Ben Roethlisberger: ‘It’s tough’ not having a big deep-threat target

Ben-Roethlisberger

Pittsburgh Steelers quarterback Ben Roethlisberger is trying to run an offense with just two wide receivers 6 feet or taller.

So far he hasn’t been able to make it work.

“They’re aren’t the biggest guys in the world, so it’s easy for defensive backs to hold them, push them and arm-bar them, and they aren’t getting the calls,” Roethlisberger said earlier this week to the Pittsburgh Post-Gazette. “So it’s tough. They just need to keep fighting through those things. I know they will do that. They take pride in their work and they work hard at it.”

Former wideout Mike Wallace, who caught 32 touchdown passes in four seasons with Pittsburgh, wasn’t a big target at 6 feet, but he is taller than Emmanuel Sanders (5-11) and Antonio Brown (5-10).

Only two of the Steelers five receivers – Jerricho Cotchery and Derek Moye – are 6 feet or taller.

Cotchery and Moye are also the only receivers to have each scored a touchdown so far this season.

Brown has 11 receptions for 128 yards, but his longest is for 22 yards.  Sanders has 12 receptions for 135 yards, but his yards per catch average is just 11.3, lower than Brown’s (11.6).

“Our receivers are a certain build,” Steelers offensive coodinator Todd Haley said. “Antonio Brown and Emmanuel Sanders are a certain build and have a certain skill set. Being dominating in size isn’t one of them. That’s why it’s nice to have a Derek Moye on the roster and [sixth-round draft pick] Justin Brown on the practice squad. Those guys are working all the time. Derek continued to make some plays that made us say, ‘Hey, when we get down in there tight, we have a big guy that has a definite size advantage against a bunch of cornerbacks in this league.’ Ben and him did a great job of executing and made it go. It’s definitely a strong suit of his.”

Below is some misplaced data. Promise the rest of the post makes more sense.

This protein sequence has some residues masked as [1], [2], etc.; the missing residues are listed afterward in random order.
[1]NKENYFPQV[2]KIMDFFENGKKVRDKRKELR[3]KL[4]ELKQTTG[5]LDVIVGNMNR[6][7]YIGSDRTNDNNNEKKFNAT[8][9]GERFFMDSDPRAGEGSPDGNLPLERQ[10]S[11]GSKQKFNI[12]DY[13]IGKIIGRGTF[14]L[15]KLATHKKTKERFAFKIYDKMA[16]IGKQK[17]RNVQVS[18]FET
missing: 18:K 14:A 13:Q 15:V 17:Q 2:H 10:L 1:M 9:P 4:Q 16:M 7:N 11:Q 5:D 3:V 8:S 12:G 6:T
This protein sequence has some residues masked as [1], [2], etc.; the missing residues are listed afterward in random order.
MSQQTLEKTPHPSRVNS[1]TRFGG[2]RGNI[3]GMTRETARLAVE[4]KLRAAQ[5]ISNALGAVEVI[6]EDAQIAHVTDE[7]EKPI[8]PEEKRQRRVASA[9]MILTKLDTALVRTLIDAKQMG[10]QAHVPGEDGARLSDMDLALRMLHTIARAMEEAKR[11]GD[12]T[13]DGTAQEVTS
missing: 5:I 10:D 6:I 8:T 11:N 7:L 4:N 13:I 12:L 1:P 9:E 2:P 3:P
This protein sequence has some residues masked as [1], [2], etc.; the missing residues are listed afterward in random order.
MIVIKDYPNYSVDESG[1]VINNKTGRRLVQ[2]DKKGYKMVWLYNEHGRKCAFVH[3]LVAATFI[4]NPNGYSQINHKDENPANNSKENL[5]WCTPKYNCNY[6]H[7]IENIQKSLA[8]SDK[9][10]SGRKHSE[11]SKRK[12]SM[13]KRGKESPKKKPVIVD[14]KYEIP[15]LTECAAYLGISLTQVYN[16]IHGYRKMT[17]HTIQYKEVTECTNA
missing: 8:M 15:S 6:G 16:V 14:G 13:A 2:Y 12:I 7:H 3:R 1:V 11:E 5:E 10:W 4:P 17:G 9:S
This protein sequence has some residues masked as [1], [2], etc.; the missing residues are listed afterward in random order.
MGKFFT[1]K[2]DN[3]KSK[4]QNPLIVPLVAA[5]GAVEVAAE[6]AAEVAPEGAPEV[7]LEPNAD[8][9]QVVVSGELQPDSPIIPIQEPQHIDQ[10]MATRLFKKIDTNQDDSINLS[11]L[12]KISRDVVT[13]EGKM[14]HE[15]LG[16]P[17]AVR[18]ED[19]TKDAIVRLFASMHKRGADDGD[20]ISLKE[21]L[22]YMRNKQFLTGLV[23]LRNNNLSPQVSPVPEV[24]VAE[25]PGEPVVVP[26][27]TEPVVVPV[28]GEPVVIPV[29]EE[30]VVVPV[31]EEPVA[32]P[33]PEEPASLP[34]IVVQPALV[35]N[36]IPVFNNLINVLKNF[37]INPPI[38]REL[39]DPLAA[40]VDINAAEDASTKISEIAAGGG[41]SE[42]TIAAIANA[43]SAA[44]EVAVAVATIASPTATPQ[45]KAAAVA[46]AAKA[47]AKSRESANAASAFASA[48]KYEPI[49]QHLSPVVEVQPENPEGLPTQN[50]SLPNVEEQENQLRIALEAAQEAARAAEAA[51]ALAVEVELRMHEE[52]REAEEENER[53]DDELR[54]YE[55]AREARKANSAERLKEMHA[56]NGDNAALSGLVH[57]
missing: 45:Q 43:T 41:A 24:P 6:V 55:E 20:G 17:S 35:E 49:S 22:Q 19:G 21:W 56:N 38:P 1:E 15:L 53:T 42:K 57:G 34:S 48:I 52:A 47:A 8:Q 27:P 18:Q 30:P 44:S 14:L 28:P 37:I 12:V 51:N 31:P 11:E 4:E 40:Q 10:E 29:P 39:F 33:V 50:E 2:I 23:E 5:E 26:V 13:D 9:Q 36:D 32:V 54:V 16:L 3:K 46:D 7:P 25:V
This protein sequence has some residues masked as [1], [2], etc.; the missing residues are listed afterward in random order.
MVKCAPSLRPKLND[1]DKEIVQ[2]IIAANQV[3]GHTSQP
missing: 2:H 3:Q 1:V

The 6-5 Moye, whose first career touchdown came against the Browns when Roethlisberger lobbed a pass to him in the corner of the end zone from a yard out,  is ready to take on a bigger role in the offense. But for now the Steelers will use him mostly in goal-line situations.

“I just think a bigger receiver can help out the quarterback sometimes,” he said. “If the corner or defensive back has good coverage on the receiver, he can just throw it up and you go up and get it. That’s what I like to think I bring to the offense, and I can do that if need be.”

Roethlisberger will attempt to make his small receiver corps work on Sunday against the Chicago Bears at Heinz Field.

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  • B Hake

    If the line doesn’t start blocking for more than 2 seconds, it doesn’t matter which receivers we have.

    • Bob

      We need to pick up some big veteran linemen to help this team!

  • Edward Rundt

    That is the same song and dance I heard from Big Ben in 2007. Look, it doesn’t matter what the size of the receiver is, it is who the receiver is. Perfect examples are Wes Welker and Steve Smith (both 5’9″). I think there are more important things to worry about right now.

  • Beatlejuice

    The size of the receivers is magnified due to the pass rush Ben faces on just about every play. If you are trying to throw timing routes, jamming the receiver at the line of scrimmage throws off the timing. Teams have been doing this because they know that they can get to the quarterback. This is why I blame Haley, this is an adjustment that he should be able to pick up on. If a team is going bump and run with two receivers and crowding the box. Then you max protect and give your receivers extra time to get open. First and foremost Haley has to commit to pass protection even if one or two people are sent out on a route. Pass blockers can also release after holding a block for a second or two. The point is that if no adjustments are made in real time it is a problem, but if Haley is countering the moves made by the defense this can be exposed. Unfortunately, Todd Haley is no Bobby Fisher and looks more like he is involved in game of checkers while playing chess.

  • Jayden Bratty Matthews

    Maybe if Ben would stop overthrowing the receivers that would help as well. Funny how no one wants to talk about the9 times he overthrew the receivers Mon night. Manny and AB both have proven they can make plays if they get the ball in their hands it is had to do that when Ben is overthrowing them. Besides Plex, when has the Steelers ever had Tall wide receivers and when we did how well did that work out. Limas Sweed ring a bell?? Never heard Ben complaining before about his receivers and all this tells me is he passing the blame on them. That has to bode well with the locker room when his basically saying that his receives cant get it done. SMH

  • Bob

    The idiots had the best deep threat in the league and let him leave! Tomlin and the management are going brain dead.

  • Bob

    As long as Tomlin is the head coach this team will continue to have serious problems. This clown should never have been hired! Rooneys had to support for their Rooney rule